The unexpected death of Supreme Court Justice Antonin Scalia this weekend will scramble much more than just election-year politics. It could recast several decisions pending before the high court, including arguably the most important labor case in years.
With Friedrichs v. California Teachers Association, the court’s conservative majority had the opportunity to make the entire U.S. public sector akin to a right-to-work zone. That would have given hundreds of thousands of public-sector workers the prerogative to opt out of funding the unions that represent them -- delivering a substantial blow to both organized labor and the Democratic Party it pours money into.
But with a 4-4 split in the court along ideological lines, there’s now a good chance that the lower court’s ruling in favor of the union will stand.
It didn’t always seems so. During recent oral arguments, the conservative justices appeared eager to overturn long-standing legal precedent and ban so-called fair share fees. Unions must represent all workers in a bargaining unit -- even those who don’t want representation -- so where state law allows it, workers can be required to pay fair share fees to help cover the cost of collective bargaining. For unions, such an arrangement assures that no worker gets representation for free.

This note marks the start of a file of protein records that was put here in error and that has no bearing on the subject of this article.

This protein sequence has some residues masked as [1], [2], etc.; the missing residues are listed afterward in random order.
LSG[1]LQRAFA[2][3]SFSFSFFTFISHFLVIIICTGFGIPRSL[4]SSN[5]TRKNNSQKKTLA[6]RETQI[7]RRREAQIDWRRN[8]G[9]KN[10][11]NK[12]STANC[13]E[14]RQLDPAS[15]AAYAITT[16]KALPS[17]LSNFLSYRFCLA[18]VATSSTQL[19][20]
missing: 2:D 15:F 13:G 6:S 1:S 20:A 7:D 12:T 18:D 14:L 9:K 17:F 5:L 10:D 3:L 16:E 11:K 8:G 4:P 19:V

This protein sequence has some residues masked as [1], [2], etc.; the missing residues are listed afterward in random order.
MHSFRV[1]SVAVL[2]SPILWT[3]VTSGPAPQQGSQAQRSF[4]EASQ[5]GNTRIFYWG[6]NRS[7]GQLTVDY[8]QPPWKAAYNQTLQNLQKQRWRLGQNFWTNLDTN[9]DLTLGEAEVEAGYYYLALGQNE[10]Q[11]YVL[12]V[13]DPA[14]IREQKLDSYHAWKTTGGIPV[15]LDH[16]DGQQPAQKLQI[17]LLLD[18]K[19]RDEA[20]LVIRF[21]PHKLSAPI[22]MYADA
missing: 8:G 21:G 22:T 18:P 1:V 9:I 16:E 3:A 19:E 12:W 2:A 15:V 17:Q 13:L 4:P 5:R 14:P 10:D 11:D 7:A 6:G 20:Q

For years, conservative antiunion groups have sought to ban fair share fees, and Friedrichs provided perhaps their most sweeping opportunity yet. The group of California teachers named in the suit argued that public-sector unionism is inherently political and that being forced to pay fair share fees therefore violated their First Amendment rights. If the court agreed, no member of a public-sector union in the U.S. could be compelled to pay them.
Many legal observers expected that Scalia would serve as the swing vote. In a decision years ago, the conservative justice upheld the legal rationale undergirding fair share fees, seemingly agreeing with unions that the fees were necessary to prevent workers from free-riding. But during oral arguments last month, Scalia’s line of inquiry suggested the change of heart that organized labor had feared.
"The problem is that everything that is collectively bargained with the government is within the political sphere, almost by definition," Scalia told the lawyer who argued on behalf of public unions.
Until Saturday, organized labor was fearing the worst. But now, with the likelihood of the court’s four liberal justices backing fair share fees, Friedrichs may no longer be the looming disaster for public-sector unions that it seemed.
On Saturday, Randi Weingarten, the president of the 1.6-million-member American Federation of Teachers, tweeted her condolences over Scalia's death. She was quick to add that the passing "raises lots of issues for cases like #friedrichs."
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